Unilateral Hearing Loss: Causes and Consequences
Written by Élise Lévesque,
Hearing loss to only one ear is known as unilateral hearing loss or single-sided deafness. It is far more common than one would expect. This type of hearing loss can have many causes:
- Sudden hearing loss
- One-sided ear damage or infection
- Head trauma
- One-sided damage to the hearing nerve (e.g.: auditory neuropathy)
- Ear tumour or brain tumour
- Circulatory system disorders
Deafness to one ear comes with a variety of everyday difficulties.
Difficulty Localizing Sounds
Not being able to determine where sounds come from is a major difficulty experienced by people with single-sided deafness.
Indeed, to be able to localize a sound source, the brain compares the auditory information that comes from both ears. With only one ear, the brain has no basis for comparison, and sound localization is therefore impossible.
Hence, for people with unilateral hearing loss, all sounds seem as if they’re coming from the hearing side, no matter where they’re coming from. This can, of course, be very bothersome, even dangerous.
Things like driving, biking, or simply crossing the street require more vigilance because traffic sounds can’t be localized. Being called from behind requires a complete spin on one’s self to know where the voice came from.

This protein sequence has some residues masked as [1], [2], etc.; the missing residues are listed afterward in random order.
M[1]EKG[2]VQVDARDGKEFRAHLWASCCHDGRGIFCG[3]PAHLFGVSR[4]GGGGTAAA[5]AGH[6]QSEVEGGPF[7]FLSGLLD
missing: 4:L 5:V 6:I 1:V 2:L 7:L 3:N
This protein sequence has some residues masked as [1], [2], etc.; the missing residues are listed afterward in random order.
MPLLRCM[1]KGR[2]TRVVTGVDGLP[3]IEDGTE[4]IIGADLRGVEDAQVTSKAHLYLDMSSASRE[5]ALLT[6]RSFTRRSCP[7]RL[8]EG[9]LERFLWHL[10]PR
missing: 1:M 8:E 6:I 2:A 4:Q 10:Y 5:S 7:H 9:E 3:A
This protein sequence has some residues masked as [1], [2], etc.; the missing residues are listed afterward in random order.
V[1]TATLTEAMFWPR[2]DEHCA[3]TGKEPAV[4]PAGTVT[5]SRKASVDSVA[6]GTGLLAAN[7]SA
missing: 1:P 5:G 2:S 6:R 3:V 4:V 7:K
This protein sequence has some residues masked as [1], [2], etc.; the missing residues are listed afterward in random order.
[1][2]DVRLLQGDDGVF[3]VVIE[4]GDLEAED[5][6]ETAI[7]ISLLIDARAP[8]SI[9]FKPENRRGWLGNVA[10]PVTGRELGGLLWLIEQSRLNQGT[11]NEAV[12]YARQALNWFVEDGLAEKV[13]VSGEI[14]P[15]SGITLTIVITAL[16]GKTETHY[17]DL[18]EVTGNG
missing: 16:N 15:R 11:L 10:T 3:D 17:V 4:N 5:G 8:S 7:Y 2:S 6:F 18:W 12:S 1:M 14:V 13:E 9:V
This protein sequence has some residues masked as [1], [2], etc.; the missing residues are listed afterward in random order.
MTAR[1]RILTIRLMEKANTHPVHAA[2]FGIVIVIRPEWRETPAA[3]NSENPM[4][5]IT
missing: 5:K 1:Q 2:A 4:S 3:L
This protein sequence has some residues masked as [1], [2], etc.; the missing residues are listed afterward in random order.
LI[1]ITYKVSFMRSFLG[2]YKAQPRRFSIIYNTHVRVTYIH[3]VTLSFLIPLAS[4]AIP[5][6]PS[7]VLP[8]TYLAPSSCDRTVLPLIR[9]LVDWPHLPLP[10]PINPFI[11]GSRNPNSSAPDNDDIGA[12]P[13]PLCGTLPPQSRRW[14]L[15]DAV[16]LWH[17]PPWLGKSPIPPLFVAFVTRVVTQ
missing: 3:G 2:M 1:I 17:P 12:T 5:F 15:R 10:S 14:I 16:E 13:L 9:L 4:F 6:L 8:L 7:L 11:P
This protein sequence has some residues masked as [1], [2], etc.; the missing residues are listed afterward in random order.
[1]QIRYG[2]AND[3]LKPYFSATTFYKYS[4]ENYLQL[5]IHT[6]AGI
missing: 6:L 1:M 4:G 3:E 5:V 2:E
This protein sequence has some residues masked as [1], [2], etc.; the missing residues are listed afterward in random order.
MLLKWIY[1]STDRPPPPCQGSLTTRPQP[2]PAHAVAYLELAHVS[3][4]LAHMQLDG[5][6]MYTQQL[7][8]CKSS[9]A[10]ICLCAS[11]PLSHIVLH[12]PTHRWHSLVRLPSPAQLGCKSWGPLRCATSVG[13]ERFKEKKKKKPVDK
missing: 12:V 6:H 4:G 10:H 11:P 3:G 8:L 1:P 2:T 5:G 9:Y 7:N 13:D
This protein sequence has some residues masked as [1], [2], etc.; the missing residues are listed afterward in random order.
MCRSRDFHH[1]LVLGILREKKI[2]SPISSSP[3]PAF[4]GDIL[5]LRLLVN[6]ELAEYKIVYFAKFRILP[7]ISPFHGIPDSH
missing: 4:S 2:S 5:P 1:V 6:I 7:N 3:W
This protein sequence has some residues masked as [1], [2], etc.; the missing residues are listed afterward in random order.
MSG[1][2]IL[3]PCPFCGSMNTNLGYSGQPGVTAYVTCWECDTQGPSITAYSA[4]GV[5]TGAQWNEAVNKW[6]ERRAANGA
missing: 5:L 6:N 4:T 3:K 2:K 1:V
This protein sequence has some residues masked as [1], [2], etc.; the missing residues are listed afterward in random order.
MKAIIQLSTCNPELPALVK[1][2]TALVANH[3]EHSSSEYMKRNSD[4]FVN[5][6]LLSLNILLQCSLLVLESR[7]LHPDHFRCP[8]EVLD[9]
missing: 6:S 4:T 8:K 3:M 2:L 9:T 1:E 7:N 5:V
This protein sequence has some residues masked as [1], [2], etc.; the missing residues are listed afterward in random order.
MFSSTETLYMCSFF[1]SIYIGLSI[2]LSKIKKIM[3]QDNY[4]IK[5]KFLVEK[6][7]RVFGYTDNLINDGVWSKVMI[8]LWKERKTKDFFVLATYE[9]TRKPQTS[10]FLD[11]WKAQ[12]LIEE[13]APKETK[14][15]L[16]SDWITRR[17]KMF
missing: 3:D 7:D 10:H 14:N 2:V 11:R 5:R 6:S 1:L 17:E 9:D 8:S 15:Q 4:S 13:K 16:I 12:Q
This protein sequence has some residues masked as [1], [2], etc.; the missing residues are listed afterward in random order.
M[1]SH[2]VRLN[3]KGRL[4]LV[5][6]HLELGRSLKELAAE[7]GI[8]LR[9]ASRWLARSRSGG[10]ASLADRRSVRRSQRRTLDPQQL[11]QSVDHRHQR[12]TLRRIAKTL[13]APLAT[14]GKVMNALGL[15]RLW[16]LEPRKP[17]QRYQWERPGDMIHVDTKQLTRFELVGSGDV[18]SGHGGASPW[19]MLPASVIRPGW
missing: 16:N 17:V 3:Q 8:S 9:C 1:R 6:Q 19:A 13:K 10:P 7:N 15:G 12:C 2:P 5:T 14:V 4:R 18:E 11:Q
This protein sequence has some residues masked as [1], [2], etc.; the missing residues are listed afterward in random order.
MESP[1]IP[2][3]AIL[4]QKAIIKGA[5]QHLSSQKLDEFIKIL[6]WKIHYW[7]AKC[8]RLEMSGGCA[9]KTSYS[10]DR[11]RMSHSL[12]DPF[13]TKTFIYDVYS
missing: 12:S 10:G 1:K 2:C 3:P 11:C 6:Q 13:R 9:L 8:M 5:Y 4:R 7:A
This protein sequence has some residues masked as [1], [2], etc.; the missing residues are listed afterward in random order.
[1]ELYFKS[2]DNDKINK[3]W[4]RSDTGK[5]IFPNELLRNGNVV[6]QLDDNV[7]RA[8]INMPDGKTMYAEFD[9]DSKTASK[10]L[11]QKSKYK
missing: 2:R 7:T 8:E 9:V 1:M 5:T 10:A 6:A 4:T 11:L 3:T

Difficulty Understanding Speech in Noise
Having two ears is very important to understand speech in the presence of any noise.
The brain can much better dissociate background noise from speech sounds when the auditory information comes from both sides.
When the information is received only from one side, the dissociation happens much less effectively. Hence, it is very difficult for people with single-sided deafness to maintain a conversation in a noisy environment.
Difficulty Understanding Any Speech Coming from the Hearing-Impaired Side
With single-sided deafness, even if the other ear has perfect hearing, any sound coming from the hearing-impaired side will be hardly discernable.
That is due to something called the head shadow effect. Indeed, the head represents an obstacle to sound waves. Many sound waves coming from the “worst” side are blocked by the head, and can’t travel to the other ear, the “best” one.
That causes no problem when there’s a functional ear on each side, however, with only one working ear, it means half the auditory world is cut off.
Understanding and localizing speech demand more cognitive effort throughout the day for people with deafness to one ear.
This can be very draining. Therefore, at the end of the day, they can find themselves significantly more exhausted than their normal-hearing peers.
Also, for children, unilateral hearing loss can be the reason for language and learning difficulties.
Despite the many difficulties, there are solutions for unilateral hearing loss.
Any question? Contact an ODYO’s team member!